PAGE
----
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Little Rock Nine member speaks at TAMU-CC

Dr. Terrence Roberts spoke with a group of students at Texas A&M University, Corpus Christi to discuss his efforts to desegregate schools.


One of the nine students who bravely registered at a Little Rock, Ark. High School in 1957 visited Corpus Christi Thursday.

Dr. Terrence Roberts spoke with a group of students at Texas A&M University- Corpus Christi to discuss his efforts to desegregate schools. After the passing of Brown v. Board of Education in 1954, Roberts was a part of the Little Rock Nine that enrolled at Central High School--a formerly all-white school. He faced discrimination frequently, but said he was determined to get his education. 

"I had lived to that point for 15 years," Roberts said. "But already in those 15 years I had picked up that this is my responsibility. I need to model for others what’s possible."

One of the students at the luncheon, junior Samantha Ramirez, said she was excited to meet a historical figure in-person.

“I like called my mom on the way over here," Ramirez said. "I was like, ‘Mom, guess what I’m doing? I’m going to go meet one of the original Little Rock Nine.’ And I was so excited, I was like this is going to be a great opportunity.”

Roberts moved to California after the governor of Arkansas closed all public schools in Little Rock in opposition to desegregation. He eventually finished high school in California and pursued multiple college degrees, including a Ph.D. Despite progress, he said it is an issue many still face in the country today.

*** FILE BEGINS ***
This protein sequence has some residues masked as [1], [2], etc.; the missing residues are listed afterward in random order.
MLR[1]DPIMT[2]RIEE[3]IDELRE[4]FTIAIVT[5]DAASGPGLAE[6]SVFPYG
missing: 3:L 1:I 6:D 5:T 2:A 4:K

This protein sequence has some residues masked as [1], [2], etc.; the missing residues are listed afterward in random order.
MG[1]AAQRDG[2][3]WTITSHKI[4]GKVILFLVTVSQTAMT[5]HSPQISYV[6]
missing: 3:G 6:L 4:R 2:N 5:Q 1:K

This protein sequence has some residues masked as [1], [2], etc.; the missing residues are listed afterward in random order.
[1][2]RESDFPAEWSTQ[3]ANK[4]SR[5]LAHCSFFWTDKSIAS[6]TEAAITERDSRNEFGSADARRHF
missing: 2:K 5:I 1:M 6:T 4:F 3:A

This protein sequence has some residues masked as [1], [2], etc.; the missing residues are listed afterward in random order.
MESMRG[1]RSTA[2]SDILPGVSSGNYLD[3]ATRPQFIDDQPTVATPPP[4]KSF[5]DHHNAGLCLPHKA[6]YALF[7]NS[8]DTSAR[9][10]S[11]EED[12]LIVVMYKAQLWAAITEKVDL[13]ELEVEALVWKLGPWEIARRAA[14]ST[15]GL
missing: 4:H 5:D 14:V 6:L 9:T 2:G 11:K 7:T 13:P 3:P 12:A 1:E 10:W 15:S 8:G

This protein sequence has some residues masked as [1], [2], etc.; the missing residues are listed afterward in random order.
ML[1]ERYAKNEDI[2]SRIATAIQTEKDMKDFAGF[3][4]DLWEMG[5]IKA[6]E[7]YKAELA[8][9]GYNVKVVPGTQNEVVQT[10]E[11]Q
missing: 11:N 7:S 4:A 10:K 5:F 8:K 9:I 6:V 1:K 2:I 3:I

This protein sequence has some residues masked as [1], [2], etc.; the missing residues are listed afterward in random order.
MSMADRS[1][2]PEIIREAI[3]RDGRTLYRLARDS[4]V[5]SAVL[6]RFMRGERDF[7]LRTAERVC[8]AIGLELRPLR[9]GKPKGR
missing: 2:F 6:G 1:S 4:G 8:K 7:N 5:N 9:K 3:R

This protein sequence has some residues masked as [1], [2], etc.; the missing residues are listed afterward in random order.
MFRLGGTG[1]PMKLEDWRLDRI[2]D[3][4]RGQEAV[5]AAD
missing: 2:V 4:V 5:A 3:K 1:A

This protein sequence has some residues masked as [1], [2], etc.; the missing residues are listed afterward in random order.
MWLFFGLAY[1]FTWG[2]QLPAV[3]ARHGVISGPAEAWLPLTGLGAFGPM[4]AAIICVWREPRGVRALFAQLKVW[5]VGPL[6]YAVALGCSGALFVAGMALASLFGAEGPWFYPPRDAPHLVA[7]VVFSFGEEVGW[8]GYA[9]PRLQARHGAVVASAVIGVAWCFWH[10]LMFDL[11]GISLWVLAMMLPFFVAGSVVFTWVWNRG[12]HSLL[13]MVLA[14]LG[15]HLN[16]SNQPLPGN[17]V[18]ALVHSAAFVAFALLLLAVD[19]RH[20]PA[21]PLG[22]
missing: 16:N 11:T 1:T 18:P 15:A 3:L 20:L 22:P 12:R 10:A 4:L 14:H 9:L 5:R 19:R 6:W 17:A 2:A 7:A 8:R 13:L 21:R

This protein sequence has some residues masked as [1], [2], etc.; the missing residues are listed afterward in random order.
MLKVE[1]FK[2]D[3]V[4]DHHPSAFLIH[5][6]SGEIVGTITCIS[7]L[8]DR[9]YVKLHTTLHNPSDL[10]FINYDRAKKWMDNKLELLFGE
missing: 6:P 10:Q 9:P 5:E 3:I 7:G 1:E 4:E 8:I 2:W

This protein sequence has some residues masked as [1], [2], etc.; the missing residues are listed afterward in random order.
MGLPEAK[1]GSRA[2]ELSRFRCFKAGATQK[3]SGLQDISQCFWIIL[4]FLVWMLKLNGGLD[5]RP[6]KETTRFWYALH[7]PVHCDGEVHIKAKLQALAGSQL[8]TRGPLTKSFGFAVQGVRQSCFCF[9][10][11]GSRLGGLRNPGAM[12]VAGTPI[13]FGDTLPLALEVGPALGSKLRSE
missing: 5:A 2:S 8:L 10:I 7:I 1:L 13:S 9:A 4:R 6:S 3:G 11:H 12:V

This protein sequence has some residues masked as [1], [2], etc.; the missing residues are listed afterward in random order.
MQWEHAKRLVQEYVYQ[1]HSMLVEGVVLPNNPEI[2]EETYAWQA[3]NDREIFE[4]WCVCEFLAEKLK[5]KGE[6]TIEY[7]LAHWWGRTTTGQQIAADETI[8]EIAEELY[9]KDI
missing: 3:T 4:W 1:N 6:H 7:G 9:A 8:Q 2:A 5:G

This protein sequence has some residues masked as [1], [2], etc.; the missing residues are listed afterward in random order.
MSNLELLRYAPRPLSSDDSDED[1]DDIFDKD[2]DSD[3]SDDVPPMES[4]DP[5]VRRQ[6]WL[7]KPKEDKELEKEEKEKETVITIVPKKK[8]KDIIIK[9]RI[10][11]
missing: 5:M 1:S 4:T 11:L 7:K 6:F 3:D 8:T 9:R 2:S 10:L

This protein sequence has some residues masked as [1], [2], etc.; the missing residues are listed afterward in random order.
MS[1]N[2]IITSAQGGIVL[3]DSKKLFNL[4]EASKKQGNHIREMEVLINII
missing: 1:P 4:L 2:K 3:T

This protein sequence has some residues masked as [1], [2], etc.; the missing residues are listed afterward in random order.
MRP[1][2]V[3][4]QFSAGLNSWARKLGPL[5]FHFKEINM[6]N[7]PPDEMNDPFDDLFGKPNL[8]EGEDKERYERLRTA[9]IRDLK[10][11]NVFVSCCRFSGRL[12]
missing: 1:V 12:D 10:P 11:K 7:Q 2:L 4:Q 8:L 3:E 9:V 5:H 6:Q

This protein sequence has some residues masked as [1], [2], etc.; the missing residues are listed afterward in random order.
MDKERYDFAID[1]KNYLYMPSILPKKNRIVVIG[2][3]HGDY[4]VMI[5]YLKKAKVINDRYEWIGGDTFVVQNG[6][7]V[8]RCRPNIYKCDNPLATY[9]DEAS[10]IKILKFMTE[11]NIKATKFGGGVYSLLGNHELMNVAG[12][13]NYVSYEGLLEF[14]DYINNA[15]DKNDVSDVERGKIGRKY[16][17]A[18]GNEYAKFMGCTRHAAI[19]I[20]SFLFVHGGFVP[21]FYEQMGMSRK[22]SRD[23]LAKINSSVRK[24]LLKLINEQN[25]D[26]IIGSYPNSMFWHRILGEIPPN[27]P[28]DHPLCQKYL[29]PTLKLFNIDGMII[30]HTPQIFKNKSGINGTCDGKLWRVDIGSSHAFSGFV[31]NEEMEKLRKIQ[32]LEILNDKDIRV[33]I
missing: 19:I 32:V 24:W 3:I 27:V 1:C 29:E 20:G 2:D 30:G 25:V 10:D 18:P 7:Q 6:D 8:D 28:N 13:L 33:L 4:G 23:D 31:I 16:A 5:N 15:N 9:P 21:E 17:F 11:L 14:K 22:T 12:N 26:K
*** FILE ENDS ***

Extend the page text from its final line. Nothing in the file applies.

"What we do hear is that the founding principles are freedom, justice, equality for all," Roberts said. "We hear that over and over, we don’t mean that. We say that, but that’s the cover story. The real story—the accepted national narrative—is that we maintain the separation."

Ramirez said she wants to be an NFL athletic trainer or college football coach when she graduates. As a Hispanic woman, she credits Roberts with inspiring her to go into a field with people who don't look like her.

"As you know it’s not really common for women to be coaches or to be in the level up to that position," Ramirez said. "And me being Hispanic is also probably a really good factor. And I just want to be one of those people that was able to have that position and to be able to keep it and move forward with my career like he has done."

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